Dispatches: V10N3

Dispatches: V10N3


ABOVE: Although ghillie suits have been seen in training settings, the majority of ISOF snipers operating in urban battlefields appear to forgo the camouflage outfits in favor of increased mobility.

ISOF Arms & Equipment Part 2, Precision Rifles
By Miles Vining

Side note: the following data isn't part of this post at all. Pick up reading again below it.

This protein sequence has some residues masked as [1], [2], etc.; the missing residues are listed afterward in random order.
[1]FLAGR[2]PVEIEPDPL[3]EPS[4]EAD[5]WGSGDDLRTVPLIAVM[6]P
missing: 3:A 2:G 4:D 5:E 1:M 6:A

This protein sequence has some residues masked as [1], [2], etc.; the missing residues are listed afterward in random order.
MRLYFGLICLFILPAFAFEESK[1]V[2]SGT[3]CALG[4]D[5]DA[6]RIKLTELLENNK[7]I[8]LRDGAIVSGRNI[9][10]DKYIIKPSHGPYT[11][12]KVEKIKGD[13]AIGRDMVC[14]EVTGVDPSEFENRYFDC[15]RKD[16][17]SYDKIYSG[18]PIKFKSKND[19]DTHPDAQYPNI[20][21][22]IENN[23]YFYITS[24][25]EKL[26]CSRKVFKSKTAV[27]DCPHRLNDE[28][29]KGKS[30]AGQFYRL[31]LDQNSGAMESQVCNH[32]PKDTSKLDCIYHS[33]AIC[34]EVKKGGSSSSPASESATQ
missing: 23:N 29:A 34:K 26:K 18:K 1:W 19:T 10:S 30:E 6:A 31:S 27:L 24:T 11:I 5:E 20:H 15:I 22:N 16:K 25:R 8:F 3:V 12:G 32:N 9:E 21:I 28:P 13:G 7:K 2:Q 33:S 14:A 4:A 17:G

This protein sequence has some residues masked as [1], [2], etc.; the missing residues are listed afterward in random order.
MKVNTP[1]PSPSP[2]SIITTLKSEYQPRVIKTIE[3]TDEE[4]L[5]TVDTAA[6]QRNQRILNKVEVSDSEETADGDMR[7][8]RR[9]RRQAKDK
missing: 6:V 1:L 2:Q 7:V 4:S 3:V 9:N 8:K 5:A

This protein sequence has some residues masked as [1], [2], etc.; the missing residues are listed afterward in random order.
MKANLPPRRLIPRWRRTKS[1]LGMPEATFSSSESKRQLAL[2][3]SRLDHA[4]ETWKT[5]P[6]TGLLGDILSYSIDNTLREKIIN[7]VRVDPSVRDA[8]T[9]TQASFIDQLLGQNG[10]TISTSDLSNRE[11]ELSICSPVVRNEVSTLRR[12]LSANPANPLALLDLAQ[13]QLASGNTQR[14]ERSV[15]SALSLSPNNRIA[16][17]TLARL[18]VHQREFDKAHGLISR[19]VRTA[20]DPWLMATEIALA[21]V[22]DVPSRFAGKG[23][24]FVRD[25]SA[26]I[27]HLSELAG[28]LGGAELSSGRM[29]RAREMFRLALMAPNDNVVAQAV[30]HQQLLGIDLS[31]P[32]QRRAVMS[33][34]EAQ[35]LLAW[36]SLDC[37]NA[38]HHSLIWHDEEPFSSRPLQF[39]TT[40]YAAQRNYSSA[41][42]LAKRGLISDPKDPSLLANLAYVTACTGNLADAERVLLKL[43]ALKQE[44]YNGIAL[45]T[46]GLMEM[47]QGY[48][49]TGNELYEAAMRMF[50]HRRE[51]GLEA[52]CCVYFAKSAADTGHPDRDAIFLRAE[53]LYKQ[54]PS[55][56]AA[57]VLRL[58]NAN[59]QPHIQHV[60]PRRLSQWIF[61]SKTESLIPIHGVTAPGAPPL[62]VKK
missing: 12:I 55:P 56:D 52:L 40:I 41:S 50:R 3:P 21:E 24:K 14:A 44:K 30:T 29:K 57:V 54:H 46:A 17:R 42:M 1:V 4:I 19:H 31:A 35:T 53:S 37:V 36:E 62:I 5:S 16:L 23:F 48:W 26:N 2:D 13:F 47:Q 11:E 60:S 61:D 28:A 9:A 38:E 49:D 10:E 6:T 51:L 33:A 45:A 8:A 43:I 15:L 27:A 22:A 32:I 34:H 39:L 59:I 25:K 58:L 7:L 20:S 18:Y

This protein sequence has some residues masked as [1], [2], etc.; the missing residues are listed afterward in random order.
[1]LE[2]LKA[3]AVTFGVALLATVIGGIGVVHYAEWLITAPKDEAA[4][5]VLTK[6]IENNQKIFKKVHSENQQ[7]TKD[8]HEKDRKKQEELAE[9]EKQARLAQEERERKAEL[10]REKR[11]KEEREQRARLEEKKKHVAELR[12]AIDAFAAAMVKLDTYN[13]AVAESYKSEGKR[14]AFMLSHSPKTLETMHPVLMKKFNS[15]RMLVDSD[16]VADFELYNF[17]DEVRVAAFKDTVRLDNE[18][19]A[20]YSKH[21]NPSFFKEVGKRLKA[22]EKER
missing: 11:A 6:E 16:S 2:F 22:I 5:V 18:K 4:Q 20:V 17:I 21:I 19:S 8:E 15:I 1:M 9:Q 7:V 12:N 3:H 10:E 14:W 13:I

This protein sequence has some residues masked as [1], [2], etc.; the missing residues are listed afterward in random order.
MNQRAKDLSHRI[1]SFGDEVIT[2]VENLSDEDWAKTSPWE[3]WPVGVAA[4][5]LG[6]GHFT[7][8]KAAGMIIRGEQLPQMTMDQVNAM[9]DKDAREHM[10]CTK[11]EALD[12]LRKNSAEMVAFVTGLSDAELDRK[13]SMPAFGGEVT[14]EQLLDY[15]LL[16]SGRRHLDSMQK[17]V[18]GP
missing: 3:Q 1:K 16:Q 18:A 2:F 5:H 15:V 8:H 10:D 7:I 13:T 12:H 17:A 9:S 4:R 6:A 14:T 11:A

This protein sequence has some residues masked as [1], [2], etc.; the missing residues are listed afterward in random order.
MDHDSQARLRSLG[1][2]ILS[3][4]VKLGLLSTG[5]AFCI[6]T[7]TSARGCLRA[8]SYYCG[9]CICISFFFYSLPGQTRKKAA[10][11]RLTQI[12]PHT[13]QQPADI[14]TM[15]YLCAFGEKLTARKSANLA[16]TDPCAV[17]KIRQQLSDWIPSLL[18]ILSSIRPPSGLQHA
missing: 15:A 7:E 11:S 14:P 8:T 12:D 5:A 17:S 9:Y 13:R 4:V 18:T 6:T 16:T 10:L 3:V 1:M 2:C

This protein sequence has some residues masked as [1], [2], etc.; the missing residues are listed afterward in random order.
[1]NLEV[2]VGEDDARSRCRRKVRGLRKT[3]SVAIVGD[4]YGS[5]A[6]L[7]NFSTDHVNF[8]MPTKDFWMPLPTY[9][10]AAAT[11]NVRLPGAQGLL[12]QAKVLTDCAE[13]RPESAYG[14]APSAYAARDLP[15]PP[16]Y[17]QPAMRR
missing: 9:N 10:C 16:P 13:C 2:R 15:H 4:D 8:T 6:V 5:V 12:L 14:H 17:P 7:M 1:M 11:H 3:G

While the threat to Iraqi forces from suicide vehicle borne improvised explosive devices (SVBIEDs) remains at an all-time high, the marksmen of the so-called Islamic State are another leading cause of casualties. These marksmen are carrying out deadly attacks against Iraqi Special Operations Forces (ISOF) within the dense urban centers that have characterized much of the fighting. To both combat this threat and to provide a longer-range small arms support capability, ISOF has been integrating various precision rifles and appropriate tactics into their overall force structure. This has primarily taken place at the platoon or company level of operations. Due to the nature of the engagements in Ramadi, Fallujah and Mosul, ISOF routinely find themselves conducting military operations in urban terrain (sometimes known as MOUT) or fighting in a built-up area (FIBUA). Unlike more traditional military sniper operations that exploit relatively open or mountainous terrain with very long target engagement ranges, ISOF snipers or marksmen are working in limited-range urban environments, quickly moving with the flow of battle in support of infantry operations.